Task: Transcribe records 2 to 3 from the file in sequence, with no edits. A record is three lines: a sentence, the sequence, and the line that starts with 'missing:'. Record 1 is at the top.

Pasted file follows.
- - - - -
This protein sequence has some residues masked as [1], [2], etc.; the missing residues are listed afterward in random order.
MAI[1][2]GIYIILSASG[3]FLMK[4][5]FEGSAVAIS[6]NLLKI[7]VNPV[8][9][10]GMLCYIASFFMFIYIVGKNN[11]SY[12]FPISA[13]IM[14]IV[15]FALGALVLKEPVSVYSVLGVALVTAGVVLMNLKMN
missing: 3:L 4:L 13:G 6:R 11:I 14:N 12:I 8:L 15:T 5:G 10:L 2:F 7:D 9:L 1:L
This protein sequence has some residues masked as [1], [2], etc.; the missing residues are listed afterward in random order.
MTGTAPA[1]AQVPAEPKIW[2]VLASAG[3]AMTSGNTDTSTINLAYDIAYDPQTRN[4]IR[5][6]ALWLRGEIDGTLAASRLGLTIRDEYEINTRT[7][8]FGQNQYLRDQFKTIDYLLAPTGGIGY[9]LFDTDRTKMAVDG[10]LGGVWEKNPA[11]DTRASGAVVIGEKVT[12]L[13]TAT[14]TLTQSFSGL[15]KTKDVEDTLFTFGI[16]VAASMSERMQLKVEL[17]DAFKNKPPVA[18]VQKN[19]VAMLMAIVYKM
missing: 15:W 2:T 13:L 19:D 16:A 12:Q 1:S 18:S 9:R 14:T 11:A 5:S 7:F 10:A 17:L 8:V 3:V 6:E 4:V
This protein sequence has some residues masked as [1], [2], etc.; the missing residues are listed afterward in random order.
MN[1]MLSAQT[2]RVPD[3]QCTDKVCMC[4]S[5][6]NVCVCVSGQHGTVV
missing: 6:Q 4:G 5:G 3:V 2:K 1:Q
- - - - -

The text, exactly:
This protein sequence has some residues masked as [1], [2], etc.; the missing residues are listed afterward in random order.
MTGTAPA[1]AQVPAEPKIW[2]VLASAG[3]AMTSGNTDTSTINLAYDIAYDPQTRN[4]IR[5][6]ALWLRGEIDGTLAASRLGLTIRDEYEINTRT[7][8]FGQNQYLRDQFKTIDYLLAPTGGIGY[9]LFDTDRTKMAVDG[10]LGGVWEKNPA[11]DTRASGAVVIGEKVT[12]L[13]TAT[14]TLTQSFSGL[15]KTKDVEDTLFTFGI[16]VAASMSERMQLKVEL[17]DAFKNKPPVA[18]VQKN[19]VAMLMAIVYKM
missing: 15:W 2:T 13:L 19:D 16:A 12:Q 1:S 18:S 9:R 14:T 11:A 5:S 7:F 10:A 17:L 8:V 3:V 6:E 4:V
This protein sequence has some residues masked as [1], [2], etc.; the missing residues are listed afterward in random order.
MN[1]MLSAQT[2]RVPD[3]QCTDKVCMC[4]S[5][6]NVCVCVSGQHGTVV
missing: 6:Q 4:G 5:G 3:V 2:K 1:Q